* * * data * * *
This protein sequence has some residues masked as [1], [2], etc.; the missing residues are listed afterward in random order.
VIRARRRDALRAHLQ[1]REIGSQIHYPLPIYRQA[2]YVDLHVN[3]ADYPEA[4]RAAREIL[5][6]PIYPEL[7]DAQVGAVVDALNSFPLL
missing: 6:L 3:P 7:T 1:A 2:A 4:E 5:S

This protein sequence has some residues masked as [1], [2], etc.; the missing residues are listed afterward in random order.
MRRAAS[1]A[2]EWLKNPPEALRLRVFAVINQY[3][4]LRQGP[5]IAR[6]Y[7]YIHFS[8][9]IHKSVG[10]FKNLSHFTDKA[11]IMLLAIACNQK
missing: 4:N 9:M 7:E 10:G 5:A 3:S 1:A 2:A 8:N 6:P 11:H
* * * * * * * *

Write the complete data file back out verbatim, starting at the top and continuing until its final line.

This protein sequence has some residues masked as [1], [2], etc.; the missing residues are listed afterward in random order.
VIRARRRDALRAHLQ[1]REIGSQIHYPLPIYRQA[2]YVDLHVN[3]ADYPEA[4]RAAREIL[5][6]PIYPEL[7]DAQVGAVVDALNSFPLL
missing: 6:L 3:P 7:T 1:A 2:A 4:E 5:S

This protein sequence has some residues masked as [1], [2], etc.; the missing residues are listed afterward in random order.
MRRAAS[1]A[2]EWLKNPPEALRLRVFAVINQY[3][4]LRQGP[5]IAR[6]Y[7]YIHFS[8][9]IHKSVG[10]FKNLSHFTDKA[11]IMLLAIACNQK
missing: 4:N 9:M 7:E 10:G 5:A 3:S 1:A 2:A 8:N 6:P 11:H